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Mission Institution headed for 'explosive' COVID-19 outbreak, prison doctor says

Last Updated Apr 8, 2020 at 3:03 pm PDT

With nine confirmed COVID-19 cases Mission Institution is headed an exponential growth of its outbreak, a doctor who works in the prison says. (iStock Photo)
Summary

Lack of testing, crowded prisons and centralized planning make federal institutions 'ripe' for outbreaks: doctor

Correctional Service Canada says it is implementing best practices under health official advice

Provincial prisons have granted early releases; not clear if feds will follow

MISSION (NEWS 1130) – As the number of confirmed COVID-19 cases in a Mission prison rises, an infectious disease doctor who works in the institution says the inmate population is on track for an “explosive” outbreak if more isn’t done to contain it.

“We have to be acting expeditiously, or we’re going to have a very, very uncontrollable situation on our hands,” Dr. John Farley told NEWS 1130.

“The virus is going to get ahead of us while we fiddle.”

Virus outbreak in Mission prison could explode

Correctional Service Canada confirmed Wednesday that its medium security prison at Mission Institution in the Fraser Valley now has 11 confirmed cases of the coronavirus after the first two cases were announced last week.


If current practices continue, the institution will see “exponential increases” in the coming weeks, Farley said.

Lack of tests likely hiding scale of outbreak: doctor

As of Wednesday afternoon, the correctional service was reporting 41 tests of inmates across its 11 B.C. institutions. In addition to the 11 positives from Mission Institution, there were 12 negatives and 18 tests pending province-wide.

Mission Institution is comprised of a medium security prison with capacity for 216 inmates and an minimum-security facility with capacity for 324. Despite the positive tests next door, no tests have been reported from the minimum security prison.

The lack of broad testing is likely concealing a much worse outbreak at the Mission Prison, Farley said, citing numbers from Iceland showing half of those infected with the virus present either mild symptoms or none at all.

“I am very much concerned that there are many more cases in there – and I’m also very much concerned that the measures we have in there are not appropriate,” he said.

The virus won’t ‘wait on bureaucracy’

The centralized power structure of the federal corrections service is preventing local administrators from tailoring their response to the specific needs of their prison populations, he said.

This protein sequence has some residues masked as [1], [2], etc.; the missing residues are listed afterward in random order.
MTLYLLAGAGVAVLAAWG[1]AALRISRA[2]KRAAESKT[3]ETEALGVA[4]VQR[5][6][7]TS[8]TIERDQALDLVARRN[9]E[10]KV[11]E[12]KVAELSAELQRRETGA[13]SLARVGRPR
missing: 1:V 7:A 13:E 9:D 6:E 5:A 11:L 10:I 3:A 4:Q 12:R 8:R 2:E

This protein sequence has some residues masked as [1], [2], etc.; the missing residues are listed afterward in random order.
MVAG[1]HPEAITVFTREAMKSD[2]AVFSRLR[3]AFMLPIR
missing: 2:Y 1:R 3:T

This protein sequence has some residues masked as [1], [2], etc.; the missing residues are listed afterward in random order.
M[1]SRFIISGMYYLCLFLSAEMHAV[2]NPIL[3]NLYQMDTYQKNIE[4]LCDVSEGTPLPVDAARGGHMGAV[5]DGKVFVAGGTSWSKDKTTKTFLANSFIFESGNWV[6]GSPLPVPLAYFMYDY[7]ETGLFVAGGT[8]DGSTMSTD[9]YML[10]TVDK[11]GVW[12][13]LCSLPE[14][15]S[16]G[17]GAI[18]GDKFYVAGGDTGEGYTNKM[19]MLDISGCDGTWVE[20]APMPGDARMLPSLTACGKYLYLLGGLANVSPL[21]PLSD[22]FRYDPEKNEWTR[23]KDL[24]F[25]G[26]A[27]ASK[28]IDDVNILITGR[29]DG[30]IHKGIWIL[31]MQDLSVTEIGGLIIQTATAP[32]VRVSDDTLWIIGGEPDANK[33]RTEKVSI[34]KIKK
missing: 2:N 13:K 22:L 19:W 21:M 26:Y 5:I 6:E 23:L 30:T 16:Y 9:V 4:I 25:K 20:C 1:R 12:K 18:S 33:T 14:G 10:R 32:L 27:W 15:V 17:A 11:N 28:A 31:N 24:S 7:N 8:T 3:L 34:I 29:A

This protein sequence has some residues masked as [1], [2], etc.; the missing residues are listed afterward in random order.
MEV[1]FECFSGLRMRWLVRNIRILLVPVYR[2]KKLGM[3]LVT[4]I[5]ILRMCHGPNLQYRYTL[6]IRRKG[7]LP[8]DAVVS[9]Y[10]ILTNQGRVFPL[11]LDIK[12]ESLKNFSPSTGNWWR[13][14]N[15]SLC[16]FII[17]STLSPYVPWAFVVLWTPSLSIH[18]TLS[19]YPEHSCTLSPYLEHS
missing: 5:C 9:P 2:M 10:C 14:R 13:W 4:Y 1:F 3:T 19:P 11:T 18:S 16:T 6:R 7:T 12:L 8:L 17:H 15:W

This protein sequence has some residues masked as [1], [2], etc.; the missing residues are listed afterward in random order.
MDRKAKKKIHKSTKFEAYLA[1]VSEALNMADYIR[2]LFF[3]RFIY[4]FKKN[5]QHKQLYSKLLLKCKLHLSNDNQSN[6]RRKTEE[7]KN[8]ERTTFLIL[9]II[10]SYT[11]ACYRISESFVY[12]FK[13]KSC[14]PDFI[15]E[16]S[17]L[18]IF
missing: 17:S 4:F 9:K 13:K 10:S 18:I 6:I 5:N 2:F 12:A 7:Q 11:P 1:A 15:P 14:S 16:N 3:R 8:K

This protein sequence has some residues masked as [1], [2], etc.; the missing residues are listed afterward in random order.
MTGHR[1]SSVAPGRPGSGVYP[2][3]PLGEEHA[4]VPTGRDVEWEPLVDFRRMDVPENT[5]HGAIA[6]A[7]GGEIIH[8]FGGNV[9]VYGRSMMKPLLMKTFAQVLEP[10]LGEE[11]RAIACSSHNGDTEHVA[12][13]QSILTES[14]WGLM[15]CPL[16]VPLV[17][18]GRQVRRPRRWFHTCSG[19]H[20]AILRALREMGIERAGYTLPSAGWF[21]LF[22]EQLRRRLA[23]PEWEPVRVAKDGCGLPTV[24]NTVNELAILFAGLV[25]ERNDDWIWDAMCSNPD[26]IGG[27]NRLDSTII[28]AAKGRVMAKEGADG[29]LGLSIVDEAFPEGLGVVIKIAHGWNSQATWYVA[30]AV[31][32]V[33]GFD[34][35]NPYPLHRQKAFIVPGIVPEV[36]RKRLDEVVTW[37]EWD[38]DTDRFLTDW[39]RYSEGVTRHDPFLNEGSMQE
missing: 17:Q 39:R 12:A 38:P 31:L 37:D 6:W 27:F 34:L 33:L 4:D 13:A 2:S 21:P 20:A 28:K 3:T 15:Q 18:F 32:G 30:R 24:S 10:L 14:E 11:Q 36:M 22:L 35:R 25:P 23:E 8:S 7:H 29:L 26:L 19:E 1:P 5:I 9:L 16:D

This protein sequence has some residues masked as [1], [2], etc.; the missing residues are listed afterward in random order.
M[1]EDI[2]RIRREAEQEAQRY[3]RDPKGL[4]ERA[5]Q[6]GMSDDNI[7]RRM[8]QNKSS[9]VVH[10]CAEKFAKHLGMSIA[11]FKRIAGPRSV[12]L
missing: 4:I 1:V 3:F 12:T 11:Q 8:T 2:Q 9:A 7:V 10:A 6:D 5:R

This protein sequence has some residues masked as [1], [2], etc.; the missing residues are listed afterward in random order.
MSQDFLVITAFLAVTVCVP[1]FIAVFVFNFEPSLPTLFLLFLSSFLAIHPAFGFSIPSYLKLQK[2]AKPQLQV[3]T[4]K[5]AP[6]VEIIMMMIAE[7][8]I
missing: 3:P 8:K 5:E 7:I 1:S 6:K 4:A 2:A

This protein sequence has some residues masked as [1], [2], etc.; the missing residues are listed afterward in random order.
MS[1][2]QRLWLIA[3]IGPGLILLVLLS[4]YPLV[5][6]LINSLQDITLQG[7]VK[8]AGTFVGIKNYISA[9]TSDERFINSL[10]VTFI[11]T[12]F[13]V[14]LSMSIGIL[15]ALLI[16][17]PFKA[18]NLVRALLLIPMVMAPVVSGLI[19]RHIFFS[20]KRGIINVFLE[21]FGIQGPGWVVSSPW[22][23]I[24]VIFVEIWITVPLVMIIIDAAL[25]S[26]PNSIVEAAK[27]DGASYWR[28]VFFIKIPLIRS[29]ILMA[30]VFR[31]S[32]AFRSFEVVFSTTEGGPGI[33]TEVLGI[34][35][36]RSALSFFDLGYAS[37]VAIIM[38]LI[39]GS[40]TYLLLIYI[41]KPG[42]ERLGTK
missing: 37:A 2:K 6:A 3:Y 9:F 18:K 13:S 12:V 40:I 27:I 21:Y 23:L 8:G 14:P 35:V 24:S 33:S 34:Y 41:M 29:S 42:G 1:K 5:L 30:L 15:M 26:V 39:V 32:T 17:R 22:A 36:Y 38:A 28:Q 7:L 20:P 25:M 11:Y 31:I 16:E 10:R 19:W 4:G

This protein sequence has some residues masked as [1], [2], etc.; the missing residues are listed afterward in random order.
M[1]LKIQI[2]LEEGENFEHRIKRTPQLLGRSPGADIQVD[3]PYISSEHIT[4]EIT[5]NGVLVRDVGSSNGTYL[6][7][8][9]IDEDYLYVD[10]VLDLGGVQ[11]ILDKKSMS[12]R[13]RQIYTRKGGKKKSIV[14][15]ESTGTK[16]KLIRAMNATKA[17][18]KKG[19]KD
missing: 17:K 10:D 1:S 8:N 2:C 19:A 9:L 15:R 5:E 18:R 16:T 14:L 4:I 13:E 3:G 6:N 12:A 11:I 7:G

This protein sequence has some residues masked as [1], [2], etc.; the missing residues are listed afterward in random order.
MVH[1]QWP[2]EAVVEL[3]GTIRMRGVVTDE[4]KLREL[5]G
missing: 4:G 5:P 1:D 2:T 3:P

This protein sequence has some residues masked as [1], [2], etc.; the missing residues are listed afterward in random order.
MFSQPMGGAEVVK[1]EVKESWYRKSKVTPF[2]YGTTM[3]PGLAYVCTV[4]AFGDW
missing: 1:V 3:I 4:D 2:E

“We cannot assume that a prison is a prison is a prison,” said Farley, a consultant contracted by the agency to help treat inmates with HIV, tuberculosis and other infectious diseases.

The needs of elderly and ill inmates in a de facto long-term-care home inside Abbotsford’s Matsqui Complex are very different from those bunking together in a 50-person wing at another institution, he said.

But, Farley said, prison staff are only getting broad directives from Ottawa when they need the power to implement policies for screening, social distancing and hygiene that are specific to each unit of every facility.

“It’s too centralized and we don’t have the luxury of waiting,” he said. “This virus, like lots of viruses in these situations, doesn’t wait on time, doesn’t wait on bureaucracy.”

Crowded prisons ‘ripe’ for massive outbreak

Prisons, with their tight quarters and vulnerable populations, are “ripe” for potentially catastrophic outbreaks, the infectious disease doctor said.

Farley echoed more than 100 medical professionals who, in an open letter, called on officials to release some inmates from Canadian jails in order to meet physical distancing guidelines.

Provincial and territorial prisons in Ontario, B.C. and the Northwest Territories have freed some inmates to make room during the pandemic.

Correctional service ‘following strict protocols’

A correctional service spokesperson provided a statement to NEWS 1130, saying no one at the agency was available for an interview.

“We are closely and carefully following directions from public health officials, while following strict protocols to avoid further spread in the institution,” Christina Tricomi said in an email, adding the agency has implemented new practices for physical distancing, self-monitoring, cleaning and personal protective equipment (PPE) for staff.

Symptomatic inmates are being isolated and tested, while people who have come into contact with confirmed COVID-19 cases are being monitored and tested “as needed.”

Federal prisons have also suspended inmate visits, temporary releases and transfers between prisons, Tricomi said.

She also said the agency is “closely monitoring current inventory of PPE … and continues to order PPE to maintain an adequate supply for staff and inmates.”

The correctional service is continuing to free inmates scheduled for release, while considering freeing more inmates, Tricomi said.

“We are working closely with the Parole Board of Canada to examine all options with respect to the safe release of offenders into the community,” she said. “We are currently conducting an analysis of the offender population to be in a position to make evidence-based recommendations.”

Dozens of prison staff test positive, union says

On Saturday, the Union of Correctional Officers raised concerns about the number supplies testing kits available and PPE such as masks and face shields “running low.”

“PPE requirements to perform our work safely continue to be a source of anxiety among the membership,” the union said in a press release.

At the time, the union said none of its members had tested positive for the virus. As of Wednesday afternoon, the union said 49 of its members (all in Ontario and Quebec) had confirmed COVID-19 infections.